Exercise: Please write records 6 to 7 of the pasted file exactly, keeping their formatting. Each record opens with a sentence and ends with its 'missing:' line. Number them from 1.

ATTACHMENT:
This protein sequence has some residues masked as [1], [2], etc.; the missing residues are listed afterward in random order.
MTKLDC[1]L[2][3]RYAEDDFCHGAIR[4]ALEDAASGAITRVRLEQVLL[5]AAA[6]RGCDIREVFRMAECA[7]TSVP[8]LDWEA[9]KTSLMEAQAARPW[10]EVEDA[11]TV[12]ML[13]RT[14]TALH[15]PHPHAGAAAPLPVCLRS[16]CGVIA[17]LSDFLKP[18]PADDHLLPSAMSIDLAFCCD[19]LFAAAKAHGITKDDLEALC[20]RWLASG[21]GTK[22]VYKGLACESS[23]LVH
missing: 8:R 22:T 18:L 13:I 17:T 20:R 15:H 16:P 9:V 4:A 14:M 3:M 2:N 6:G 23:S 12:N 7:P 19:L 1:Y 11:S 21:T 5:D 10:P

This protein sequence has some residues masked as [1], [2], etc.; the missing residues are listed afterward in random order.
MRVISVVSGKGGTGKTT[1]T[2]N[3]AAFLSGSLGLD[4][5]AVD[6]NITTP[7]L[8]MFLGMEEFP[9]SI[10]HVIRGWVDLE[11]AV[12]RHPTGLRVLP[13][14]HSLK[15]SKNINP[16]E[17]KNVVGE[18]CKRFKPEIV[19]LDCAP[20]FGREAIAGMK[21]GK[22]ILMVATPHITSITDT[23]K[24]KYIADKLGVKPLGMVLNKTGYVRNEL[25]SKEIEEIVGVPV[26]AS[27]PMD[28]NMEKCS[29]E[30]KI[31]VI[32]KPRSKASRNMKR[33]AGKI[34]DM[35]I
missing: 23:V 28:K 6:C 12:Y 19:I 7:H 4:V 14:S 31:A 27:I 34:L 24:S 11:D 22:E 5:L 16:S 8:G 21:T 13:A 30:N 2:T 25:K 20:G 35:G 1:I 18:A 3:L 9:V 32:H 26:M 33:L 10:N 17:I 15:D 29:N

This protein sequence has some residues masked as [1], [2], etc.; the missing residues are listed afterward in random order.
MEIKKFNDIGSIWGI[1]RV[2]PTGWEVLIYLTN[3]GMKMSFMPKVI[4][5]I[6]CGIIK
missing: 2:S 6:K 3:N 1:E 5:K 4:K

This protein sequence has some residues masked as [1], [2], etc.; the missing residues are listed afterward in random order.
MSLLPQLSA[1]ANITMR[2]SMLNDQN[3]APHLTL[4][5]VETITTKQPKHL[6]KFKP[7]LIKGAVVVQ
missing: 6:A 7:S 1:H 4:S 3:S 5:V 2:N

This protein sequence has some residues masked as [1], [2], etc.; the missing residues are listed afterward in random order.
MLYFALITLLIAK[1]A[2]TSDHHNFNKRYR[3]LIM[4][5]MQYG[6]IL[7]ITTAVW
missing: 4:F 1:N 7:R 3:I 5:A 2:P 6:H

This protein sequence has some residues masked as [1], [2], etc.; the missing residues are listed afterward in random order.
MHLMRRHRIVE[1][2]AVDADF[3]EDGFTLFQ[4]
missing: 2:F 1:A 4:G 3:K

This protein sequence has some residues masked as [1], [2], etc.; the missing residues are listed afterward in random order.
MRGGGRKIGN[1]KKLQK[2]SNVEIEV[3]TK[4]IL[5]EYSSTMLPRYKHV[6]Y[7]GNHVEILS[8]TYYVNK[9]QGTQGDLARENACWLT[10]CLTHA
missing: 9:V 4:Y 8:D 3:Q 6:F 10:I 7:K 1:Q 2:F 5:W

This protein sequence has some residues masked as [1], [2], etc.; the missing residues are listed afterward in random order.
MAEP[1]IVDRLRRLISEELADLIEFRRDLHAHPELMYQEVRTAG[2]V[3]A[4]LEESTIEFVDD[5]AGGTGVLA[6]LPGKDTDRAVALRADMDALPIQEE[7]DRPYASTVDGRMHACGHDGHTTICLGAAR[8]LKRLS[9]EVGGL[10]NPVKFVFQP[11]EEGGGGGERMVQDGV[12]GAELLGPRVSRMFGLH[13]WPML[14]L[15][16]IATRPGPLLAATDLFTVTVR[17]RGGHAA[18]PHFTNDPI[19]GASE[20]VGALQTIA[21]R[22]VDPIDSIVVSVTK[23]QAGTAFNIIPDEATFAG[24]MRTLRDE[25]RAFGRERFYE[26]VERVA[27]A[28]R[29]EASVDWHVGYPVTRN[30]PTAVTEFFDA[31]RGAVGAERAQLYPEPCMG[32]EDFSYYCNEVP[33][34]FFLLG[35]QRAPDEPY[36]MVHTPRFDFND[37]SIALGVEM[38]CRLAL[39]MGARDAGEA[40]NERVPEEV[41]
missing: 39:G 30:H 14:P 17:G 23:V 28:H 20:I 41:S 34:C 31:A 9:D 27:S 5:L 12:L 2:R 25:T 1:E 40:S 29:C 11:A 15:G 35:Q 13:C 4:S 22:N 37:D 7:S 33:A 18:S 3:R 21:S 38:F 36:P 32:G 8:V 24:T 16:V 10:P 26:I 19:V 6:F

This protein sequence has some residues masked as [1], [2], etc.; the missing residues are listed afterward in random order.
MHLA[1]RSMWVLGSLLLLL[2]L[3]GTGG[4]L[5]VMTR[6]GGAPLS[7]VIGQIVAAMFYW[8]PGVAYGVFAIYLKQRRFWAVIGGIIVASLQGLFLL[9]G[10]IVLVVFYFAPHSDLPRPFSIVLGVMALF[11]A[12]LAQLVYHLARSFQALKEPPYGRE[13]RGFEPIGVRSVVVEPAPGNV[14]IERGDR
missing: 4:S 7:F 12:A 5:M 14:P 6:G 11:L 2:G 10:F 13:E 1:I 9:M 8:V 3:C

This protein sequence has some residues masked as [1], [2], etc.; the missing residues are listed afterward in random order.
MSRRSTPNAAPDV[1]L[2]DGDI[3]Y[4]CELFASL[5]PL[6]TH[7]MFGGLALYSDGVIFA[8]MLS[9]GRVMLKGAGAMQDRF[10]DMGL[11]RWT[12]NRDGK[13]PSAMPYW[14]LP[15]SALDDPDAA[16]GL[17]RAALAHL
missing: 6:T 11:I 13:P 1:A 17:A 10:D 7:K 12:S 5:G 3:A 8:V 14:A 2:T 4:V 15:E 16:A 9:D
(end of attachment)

This protein sequence has some residues masked as [1], [2], etc.; the missing residues are listed afterward in random order.
MHLMRRHRIVE[1][2]AVDADF[3]EDGFTLFQ[4]
missing: 2:F 1:A 4:G 3:K

This protein sequence has some residues masked as [1], [2], etc.; the missing residues are listed afterward in random order.
MRGGGRKIGN[1]KKLQK[2]SNVEIEV[3]TK[4]IL[5]EYSSTMLPRYKHV[6]Y[7]GNHVEILS[8]TYYVNK[9]QGTQGDLARENACWLT[10]CLTHA
missing: 9:V 4:Y 8:D 3:Q 6:F 10:I 7:K 1:Q 2:F 5:W